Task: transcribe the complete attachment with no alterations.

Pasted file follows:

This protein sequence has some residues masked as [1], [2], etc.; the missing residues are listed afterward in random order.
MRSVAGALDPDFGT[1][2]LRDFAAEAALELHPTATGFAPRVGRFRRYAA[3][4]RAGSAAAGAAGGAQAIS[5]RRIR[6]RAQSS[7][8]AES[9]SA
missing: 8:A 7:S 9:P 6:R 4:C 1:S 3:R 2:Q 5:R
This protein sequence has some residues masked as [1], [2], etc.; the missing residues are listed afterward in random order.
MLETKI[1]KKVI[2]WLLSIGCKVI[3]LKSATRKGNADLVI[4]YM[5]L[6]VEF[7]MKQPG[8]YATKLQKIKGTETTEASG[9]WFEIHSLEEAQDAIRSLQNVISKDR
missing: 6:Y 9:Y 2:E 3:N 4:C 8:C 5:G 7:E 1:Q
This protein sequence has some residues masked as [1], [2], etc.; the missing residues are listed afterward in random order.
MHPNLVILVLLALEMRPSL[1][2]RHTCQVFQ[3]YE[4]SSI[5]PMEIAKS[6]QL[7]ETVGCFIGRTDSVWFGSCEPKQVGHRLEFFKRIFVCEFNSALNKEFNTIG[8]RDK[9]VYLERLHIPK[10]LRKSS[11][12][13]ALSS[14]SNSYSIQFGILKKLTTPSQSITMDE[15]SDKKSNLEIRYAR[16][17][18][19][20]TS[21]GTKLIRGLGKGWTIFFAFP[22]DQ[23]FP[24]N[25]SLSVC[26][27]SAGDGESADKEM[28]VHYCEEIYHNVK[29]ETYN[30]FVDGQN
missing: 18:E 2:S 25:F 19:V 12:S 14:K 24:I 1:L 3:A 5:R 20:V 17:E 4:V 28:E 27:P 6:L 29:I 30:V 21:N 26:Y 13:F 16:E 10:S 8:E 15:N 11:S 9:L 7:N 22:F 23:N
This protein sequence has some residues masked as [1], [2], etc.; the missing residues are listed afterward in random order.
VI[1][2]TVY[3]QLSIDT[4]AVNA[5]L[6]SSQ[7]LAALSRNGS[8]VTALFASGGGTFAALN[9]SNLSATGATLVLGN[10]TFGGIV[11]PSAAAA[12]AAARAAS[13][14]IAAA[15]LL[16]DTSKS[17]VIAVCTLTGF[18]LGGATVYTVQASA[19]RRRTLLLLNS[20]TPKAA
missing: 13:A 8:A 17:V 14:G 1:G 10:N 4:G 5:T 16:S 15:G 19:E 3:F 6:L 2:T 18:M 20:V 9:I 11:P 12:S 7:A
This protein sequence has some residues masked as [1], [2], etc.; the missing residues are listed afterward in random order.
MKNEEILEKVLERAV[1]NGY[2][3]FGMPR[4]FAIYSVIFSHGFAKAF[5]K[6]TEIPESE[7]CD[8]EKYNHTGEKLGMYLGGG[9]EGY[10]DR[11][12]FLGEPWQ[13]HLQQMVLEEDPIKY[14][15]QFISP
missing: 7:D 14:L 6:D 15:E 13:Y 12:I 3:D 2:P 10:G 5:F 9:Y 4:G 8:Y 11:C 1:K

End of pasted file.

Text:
This protein sequence has some residues masked as [1], [2], etc.; the missing residues are listed afterward in random order.
MRSVAGALDPDFGT[1][2]LRDFAAEAALELHPTATGFAPRVGRFRRYAA[3][4]RAGSAAAGAAGGAQAIS[5]RRIR[6]RAQSS[7][8]AES[9]SA
missing: 8:A 7:S 9:P 6:R 4:C 1:S 3:R 2:Q 5:R
This protein sequence has some residues masked as [1], [2], etc.; the missing residues are listed afterward in random order.
MLETKI[1]KKVI[2]WLLSIGCKVI[3]LKSATRKGNADLVI[4]YM[5]L[6]VEF[7]MKQPG[8]YATKLQKIKGTETTEASG[9]WFEIHSLEEAQDAIRSLQNVISKDR
missing: 6:Y 9:Y 2:E 3:N 4:C 8:C 5:G 7:E 1:Q
This protein sequence has some residues masked as [1], [2], etc.; the missing residues are listed afterward in random order.
MHPNLVILVLLALEMRPSL[1][2]RHTCQVFQ[3]YE[4]SSI[5]PMEIAKS[6]QL[7]ETVGCFIGRTDSVWFGSCEPKQVGHRLEFFKRIFVCEFNSALNKEFNTIG[8]RDK[9]VYLERLHIPK[10]LRKSS[11][12][13]ALSS[14]SNSYSIQFGILKKLTTPSQSITMDE[15]SDKKSNLEIRYAR[16][17][18][19][20]TS[21]GTKLIRGLGKGWTIFFAFP[22]DQ[23]FP[24]N[25]SLSVC[26][27]SAGDGESADKEM[28]VHYCEEIYHNVK[29]ETYN[30]FVDGQN
missing: 18:E 2:S 25:F 19:V 12:S 14:K 24:I 1:L 3:A 5:R 20:V 17:E 4:V 28:E 27:P 6:L 29:I 30:V 21:N 26:Y 13:F 16:E 10:S 8:E 15:N 11:S 9:L 7:N 22:F 23:N
This protein sequence has some residues masked as [1], [2], etc.; the missing residues are listed afterward in random order.
VI[1][2]TVY[3]QLSIDT[4]AVNA[5]L[6]SSQ[7]LAALSRNGS[8]VTALFASGGGTFAALN[9]SNLSATGATLVLGN[10]TFGGIV[11]PSAAAA[12]AAARAAS[13][14]IAAA[15]LL[16]DTSKS[17]VIAVCTLTGF[18]LGGATVYTVQASA[19]RRRTLLLLNS[20]TPKAA
missing: 13:A 8:A 17:V 14:G 1:G 10:N 4:G 5:T 16:S 15:G 19:E 3:F 6:L 2:T 18:M 20:V 9:I 11:P 12:S 7:A
This protein sequence has some residues masked as [1], [2], etc.; the missing residues are listed afterward in random order.
MKNEEILEKVLERAV[1]NGY[2][3]FGMPR[4]FAIYSVIFSHGFAKAF[5]K[6]TEIPESE[7]CD[8]EKYNHTGEKLGMYLGGG[9]EGY[10]DR[11][12]FLGEPWQ[13]HLQQMVLEEDPIKY[14][15]QFISP
missing: 7:D 14:L 6:D 15:E 13:Y 12:I 3:D 2:P 10:G 5:F 9:Y 4:G 8:Y 11:C 1:K